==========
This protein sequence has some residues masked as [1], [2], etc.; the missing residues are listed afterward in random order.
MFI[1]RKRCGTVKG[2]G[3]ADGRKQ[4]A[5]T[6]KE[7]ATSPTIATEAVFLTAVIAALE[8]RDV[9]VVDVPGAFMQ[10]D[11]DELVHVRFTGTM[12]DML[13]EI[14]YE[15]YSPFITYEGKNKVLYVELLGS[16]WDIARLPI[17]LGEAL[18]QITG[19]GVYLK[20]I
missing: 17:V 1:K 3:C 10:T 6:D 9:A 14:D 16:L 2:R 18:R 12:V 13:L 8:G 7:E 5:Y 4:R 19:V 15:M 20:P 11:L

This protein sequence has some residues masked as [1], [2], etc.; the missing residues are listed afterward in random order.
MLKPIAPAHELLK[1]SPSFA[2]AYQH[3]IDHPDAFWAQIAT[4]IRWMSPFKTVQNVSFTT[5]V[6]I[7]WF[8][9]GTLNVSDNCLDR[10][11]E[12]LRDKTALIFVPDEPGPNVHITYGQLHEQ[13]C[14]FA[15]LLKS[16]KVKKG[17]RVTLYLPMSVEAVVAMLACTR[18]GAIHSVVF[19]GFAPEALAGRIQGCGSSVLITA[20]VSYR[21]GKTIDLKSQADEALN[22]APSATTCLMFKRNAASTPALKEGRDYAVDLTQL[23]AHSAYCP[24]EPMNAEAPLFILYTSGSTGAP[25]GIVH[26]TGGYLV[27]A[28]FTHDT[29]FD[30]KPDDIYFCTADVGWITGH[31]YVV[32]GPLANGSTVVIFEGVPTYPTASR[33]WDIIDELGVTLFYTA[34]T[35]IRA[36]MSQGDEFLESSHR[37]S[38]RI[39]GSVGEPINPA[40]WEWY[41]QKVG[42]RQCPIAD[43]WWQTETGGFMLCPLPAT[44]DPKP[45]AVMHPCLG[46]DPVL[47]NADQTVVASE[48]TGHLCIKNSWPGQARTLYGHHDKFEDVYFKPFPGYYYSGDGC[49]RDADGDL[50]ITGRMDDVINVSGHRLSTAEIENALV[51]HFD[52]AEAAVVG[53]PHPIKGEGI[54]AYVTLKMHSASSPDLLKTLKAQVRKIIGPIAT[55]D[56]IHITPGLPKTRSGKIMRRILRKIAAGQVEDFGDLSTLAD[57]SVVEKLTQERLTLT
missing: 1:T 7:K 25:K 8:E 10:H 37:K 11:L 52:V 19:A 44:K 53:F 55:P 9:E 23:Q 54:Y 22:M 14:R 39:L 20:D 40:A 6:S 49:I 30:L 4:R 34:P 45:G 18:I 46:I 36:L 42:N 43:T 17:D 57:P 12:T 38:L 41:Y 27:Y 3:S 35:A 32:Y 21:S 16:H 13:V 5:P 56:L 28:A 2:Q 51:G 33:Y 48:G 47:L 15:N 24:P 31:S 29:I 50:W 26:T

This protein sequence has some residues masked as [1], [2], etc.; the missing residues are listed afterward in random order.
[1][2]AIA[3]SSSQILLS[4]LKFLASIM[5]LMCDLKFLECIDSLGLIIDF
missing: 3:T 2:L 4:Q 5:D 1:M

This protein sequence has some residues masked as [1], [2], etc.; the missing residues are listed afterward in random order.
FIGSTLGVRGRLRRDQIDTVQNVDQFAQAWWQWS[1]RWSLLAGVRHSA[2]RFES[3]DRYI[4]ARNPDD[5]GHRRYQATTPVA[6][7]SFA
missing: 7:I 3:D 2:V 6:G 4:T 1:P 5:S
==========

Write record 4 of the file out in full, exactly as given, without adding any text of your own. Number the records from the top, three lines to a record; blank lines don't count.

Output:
This protein sequence has some residues masked as [1], [2], etc.; the missing residues are listed afterward in random order.
FIGSTLGVRGRLRRDQIDTVQNVDQFAQAWWQWS[1]RWSLLAGVRHSA[2]RFES[3]DRYI[4]ARNPDD[5]GHRRYQATTPVA[6][7]SFA
missing: 7:I 3:D 2:V 6:G 4:T 1:P 5:S